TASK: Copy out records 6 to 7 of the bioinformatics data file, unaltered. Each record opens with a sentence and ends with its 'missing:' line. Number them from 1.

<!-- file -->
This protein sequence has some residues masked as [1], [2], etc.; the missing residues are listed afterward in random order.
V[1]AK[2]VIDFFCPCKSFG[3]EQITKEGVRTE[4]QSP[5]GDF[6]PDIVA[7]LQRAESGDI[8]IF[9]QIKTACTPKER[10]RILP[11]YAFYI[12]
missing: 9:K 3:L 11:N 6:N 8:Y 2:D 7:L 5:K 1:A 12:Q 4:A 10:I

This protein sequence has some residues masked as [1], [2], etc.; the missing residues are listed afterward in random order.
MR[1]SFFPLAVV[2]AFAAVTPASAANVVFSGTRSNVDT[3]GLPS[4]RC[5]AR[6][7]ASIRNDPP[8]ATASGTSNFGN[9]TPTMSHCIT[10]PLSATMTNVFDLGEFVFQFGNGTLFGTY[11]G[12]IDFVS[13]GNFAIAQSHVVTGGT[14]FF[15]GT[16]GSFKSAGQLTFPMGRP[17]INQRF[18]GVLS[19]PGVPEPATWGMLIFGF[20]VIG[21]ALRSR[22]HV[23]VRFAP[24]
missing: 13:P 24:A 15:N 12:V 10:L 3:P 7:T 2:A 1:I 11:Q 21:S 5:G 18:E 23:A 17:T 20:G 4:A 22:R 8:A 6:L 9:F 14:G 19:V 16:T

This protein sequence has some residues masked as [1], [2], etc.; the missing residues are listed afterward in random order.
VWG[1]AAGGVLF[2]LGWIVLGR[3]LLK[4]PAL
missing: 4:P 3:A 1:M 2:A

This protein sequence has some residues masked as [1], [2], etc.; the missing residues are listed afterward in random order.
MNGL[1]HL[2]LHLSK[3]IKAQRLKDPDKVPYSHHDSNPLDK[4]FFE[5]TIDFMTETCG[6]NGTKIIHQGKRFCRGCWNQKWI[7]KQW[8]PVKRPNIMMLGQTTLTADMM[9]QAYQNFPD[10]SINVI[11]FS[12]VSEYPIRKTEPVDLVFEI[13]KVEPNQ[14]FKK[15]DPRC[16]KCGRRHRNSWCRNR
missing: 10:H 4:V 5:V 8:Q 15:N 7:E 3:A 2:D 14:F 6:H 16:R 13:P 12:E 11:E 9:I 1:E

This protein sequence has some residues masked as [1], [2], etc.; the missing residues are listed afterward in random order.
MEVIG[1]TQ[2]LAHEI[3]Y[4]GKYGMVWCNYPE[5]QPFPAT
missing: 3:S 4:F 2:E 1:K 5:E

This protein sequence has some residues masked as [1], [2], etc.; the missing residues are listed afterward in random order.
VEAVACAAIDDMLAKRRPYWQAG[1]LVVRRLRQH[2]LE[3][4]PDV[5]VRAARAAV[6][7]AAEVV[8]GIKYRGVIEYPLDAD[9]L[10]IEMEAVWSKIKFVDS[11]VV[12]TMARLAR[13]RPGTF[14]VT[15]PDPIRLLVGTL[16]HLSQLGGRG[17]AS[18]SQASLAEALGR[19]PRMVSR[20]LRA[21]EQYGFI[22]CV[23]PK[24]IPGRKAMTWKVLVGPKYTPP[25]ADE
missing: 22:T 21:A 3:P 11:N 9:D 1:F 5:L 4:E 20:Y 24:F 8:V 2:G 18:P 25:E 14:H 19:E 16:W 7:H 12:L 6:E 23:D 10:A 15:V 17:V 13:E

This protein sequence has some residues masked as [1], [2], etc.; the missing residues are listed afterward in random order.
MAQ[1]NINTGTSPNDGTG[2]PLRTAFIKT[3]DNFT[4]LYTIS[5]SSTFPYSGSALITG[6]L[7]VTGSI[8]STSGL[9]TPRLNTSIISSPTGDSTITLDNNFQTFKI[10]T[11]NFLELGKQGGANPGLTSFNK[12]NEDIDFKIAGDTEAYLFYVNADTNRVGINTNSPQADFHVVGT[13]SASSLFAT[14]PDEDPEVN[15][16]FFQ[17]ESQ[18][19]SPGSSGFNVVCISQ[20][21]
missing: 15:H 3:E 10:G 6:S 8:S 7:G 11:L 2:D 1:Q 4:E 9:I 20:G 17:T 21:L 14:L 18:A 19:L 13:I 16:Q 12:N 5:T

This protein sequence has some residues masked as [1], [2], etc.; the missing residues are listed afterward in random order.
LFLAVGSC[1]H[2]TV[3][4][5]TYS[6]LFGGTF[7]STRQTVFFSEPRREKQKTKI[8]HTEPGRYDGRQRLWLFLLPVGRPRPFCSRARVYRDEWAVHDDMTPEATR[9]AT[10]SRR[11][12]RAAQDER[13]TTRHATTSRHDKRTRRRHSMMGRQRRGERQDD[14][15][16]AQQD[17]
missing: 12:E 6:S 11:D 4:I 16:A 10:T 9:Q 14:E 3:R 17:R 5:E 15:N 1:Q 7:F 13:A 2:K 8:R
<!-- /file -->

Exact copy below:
This protein sequence has some residues masked as [1], [2], etc.; the missing residues are listed afterward in random order.
VEAVACAAIDDMLAKRRPYWQAG[1]LVVRRLRQH[2]LE[3][4]PDV[5]VRAARAAV[6][7]AAEVV[8]GIKYRGVIEYPLDAD[9]L[10]IEMEAVWSKIKFVDS[11]VV[12]TMARLAR[13]RPGTF[14]VT[15]PDPIRLLVGTL[16]HLSQLGGRG[17]AS[18]SQASLAEALGR[19]PRMVSR[20]LRA[21]EQYGFI[22]CV[23]PK[24]IPGRKAMTWKVLVGPKYTPP[25]ADE
missing: 22:T 21:A 3:P 11:N 9:D 1:F 5:L 4:E 20:Y 24:F 8:V 2:G 18:P 25:E 14:H 19:E 16:W 7:H 12:L 6:E 23:D 10:A 15:V 17:V 13:E

This protein sequence has some residues masked as [1], [2], etc.; the missing residues are listed afterward in random order.
MAQ[1]NINTGTSPNDGTG[2]PLRTAFIKT[3]DNFT[4]LYTIS[5]SSTFPYSGSALITG[6]L[7]VTGSI[8]STSGL[9]TPRLNTSIISSPTGDSTITLDNNFQTFKI[10]T[11]NFLELGKQGGANPGLTSFNK[12]NEDIDFKIAGDTEAYLFYVNADTNRVGINTNSPQADFHVVGT[13]SASSLFAT[14]PDEDPEVN[15][16]FFQ[17]ESQ[18][19]SPGSSGFNVVCISQ[20][21]
missing: 15:H 3:E 10:G 6:S 8:S 7:G 11:L 2:D 1:Q 4:E 9:I 20:G 17:T 21:L 14:L 18:A 19:L 13:I 16:Q 12:N 5:T